179 Modular Arithmetic

Description

Quiz idea provided by Jakub Kuzma

Modular arithmetic is integer-based arithmetic in which the operands and results are constrained to a limited range, from zero to one less than the modulus. Take, for example, the 24-hour clock. Hours on the clock start at 0 and increase up to (and include) 23. But above that, we must use the appropriate congruent value modulo 24. For example, if I wanted to know what time it would be seven hours after 10pm, I would add 22 and 7 to get 29. As that is outside the range [0, 24), I take the congruent value mod 24, which is 5. So seven hours after 10pm is 5am.

Your task this week is to write a class Modulo that behaves in almost all ways like an Integer. It should support all basic operations: addition, subtraction, multiplication, exponentiation, conversion to string, etc. The significant difference, of course, is that an instance of Modulo should act modularly.

For example:

# The default modulus is 26.
> a = Modulo.new(15)
> b = Modulo.new(19)
> puts (a + b)
8
> puts (a - b)
22
> puts (b * 3)
5

As noted in the example, you should use a modulus of 26 if none is specified in the initializer.

While most operations will be straightforward, modular division is a bit trickier. Here is one article that explains how it can be done, but I will leave division as extra credit.

Enjoy this test file as you get started…

require 'test/unit'
require 'modulo'

class TestModulo < Test::Unit::TestCase
   def test_modulo_equality
      a = Modulo.new(23)
      b = Modulo.new(23)
      c = Modulo.new(179)
      assert_equal(a, b)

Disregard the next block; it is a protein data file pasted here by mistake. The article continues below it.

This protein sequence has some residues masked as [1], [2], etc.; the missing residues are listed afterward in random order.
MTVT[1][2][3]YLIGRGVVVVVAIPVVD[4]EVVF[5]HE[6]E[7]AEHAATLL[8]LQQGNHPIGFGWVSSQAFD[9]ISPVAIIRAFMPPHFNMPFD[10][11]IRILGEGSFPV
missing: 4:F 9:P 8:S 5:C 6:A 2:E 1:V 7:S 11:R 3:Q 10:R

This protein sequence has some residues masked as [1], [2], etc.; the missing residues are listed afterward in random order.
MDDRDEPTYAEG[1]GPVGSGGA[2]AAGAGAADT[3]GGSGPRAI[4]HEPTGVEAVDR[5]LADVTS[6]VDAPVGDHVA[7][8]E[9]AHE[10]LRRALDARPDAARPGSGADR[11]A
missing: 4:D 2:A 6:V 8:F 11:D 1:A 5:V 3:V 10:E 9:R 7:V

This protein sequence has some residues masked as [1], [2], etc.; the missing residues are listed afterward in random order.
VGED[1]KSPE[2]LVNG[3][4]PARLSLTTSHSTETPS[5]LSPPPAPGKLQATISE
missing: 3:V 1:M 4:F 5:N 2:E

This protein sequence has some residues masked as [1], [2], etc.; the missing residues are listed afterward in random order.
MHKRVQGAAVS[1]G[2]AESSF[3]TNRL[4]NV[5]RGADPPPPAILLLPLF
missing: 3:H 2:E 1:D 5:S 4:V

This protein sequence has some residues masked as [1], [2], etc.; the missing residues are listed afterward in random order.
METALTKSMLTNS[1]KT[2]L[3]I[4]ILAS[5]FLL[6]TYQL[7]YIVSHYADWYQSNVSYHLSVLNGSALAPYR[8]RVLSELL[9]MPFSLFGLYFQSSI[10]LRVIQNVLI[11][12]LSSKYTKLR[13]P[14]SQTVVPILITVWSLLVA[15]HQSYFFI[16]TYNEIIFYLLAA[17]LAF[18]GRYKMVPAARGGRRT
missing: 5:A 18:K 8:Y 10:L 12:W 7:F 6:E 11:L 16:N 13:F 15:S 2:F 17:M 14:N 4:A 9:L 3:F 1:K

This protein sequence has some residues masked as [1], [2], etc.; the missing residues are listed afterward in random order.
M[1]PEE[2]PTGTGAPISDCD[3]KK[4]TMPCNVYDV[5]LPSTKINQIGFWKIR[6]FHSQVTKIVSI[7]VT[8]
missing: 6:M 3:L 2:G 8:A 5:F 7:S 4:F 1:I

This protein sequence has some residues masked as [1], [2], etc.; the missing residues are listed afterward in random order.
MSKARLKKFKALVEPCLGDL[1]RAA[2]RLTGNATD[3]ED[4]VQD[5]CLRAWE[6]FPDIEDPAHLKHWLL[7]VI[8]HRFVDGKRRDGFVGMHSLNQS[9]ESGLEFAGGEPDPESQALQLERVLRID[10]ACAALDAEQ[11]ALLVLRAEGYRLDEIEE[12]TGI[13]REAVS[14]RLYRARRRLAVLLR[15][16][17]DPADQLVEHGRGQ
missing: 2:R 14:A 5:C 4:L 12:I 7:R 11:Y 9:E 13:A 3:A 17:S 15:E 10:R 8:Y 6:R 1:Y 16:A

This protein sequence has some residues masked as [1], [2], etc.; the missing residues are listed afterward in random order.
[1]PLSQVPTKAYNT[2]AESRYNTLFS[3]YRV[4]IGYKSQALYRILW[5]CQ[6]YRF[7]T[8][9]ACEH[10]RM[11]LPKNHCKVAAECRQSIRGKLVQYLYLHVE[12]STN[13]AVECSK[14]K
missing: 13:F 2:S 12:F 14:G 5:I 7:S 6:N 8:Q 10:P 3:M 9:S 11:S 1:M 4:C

assert_equal(a, c)
   end

   def test_add_zero
      a = Modulo.new(15)
      b = Modulo.new(0)
      assert_equal(a, a + b)
   end

   def test_add
      a = Modulo.new(15)
      b = Modulo.new(19)
      c = Modulo.new(8)
      assert_equal(c, a + b)
   end

   def test_add_int
      a = Modulo.new(15)
      c = Modulo.new(10)
      assert_equal(c, a + 21)
   end

   def test_sub
      a = Modulo.new(15)
      b = Modulo.new(19)
      c = Modulo.new(22)
      assert_equal(c, a - b)
   end

   def test_sub_int
      a = Modulo.new(15)
      c = Modulo.new(1)
      assert_equal(c, a - 66)
   end

   def test_mul
      a = Modulo.new(15)
      b = Modulo.new(7)
      c = Modulo.new(1)
      assert_equal(c, a * b)
   end

   def test_mul_int
      a = Modulo.new(15)
      c = Modulo.new(9)
      assert_equal(c, a * 11)
   end

   def test_mul_int_reverse
      a = Modulo.new(15, 8)
      assert_equal(77, 11 * a)
   end

   def test_non_default_modulo
      a = Modulo.new(15, 11)
      b = Modulo.new(9, 11)

      assert_equal(2, a + b)
      assert_equal(6, a - b)
      assert_equal(3, a * b)
   end

   def test_compare
      assert_equal(1, Modulo.new(15) <=> Modulo.new(30))
   end

   def test_compare_int
      assert_equal(-1, Modulo.new(15) <=> 35)
   end

   def test_sort
      x = [Modulo.new(15), Modulo.new(29), Modulo.new(-6), Modulo.new(57)]
      y = [3, 5, 15, 20]
      assert_equal(y, x.sort)
   end
end

Summary

I’m going to examine the solution from Andrea Fazzi for this week’s quiz. It’s quite simple and easy to follow, and it is quite similar to some of the other solutions. (Note that I’ll examine this in a different order than Andrea’s presentation, but it does not affect the solution.)

First, initialization:

class Modulo
 
  def initialize(n = 0, m = 26)
    @n, @m = n % m, m
  end

  def to_i
    @n
  end

This is pretty straightforward; Andrea stores the numeric value and the modulus, and provides a way to convert the class to an integer. As @n is returned without using the modulus operator, care must be taken to always assign @n correctly. The initializer does this, and is the only assignment to @n here, so it’s safe.

Next, comparison operations: